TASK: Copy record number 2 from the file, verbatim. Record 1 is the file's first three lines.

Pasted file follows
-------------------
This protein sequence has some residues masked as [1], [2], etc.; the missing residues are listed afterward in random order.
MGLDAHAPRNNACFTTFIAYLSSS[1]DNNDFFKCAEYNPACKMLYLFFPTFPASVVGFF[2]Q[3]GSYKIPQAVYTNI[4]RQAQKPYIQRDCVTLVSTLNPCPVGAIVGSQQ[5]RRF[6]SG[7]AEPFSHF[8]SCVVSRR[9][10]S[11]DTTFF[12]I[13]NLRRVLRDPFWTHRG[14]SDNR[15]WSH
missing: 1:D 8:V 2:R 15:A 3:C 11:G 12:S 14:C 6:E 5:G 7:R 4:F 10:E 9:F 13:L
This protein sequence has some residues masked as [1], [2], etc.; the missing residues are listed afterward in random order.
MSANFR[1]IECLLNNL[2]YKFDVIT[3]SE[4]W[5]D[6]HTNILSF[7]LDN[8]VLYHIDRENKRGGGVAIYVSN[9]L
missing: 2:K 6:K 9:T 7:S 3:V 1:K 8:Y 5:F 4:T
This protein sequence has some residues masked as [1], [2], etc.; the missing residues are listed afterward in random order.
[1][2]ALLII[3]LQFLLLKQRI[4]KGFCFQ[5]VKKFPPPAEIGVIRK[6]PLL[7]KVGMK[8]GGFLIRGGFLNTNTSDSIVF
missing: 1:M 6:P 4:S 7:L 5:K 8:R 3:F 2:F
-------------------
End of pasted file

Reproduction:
This protein sequence has some residues masked as [1], [2], etc.; the missing residues are listed afterward in random order.
MSANFR[1]IECLLNNL[2]YKFDVIT[3]SE[4]W[5]D[6]HTNILSF[7]LDN[8]VLYHIDRENKRGGGVAIYVSN[9]L
missing: 2:K 6:K 9:T 7:S 3:V 1:K 8:Y 5:F 4:T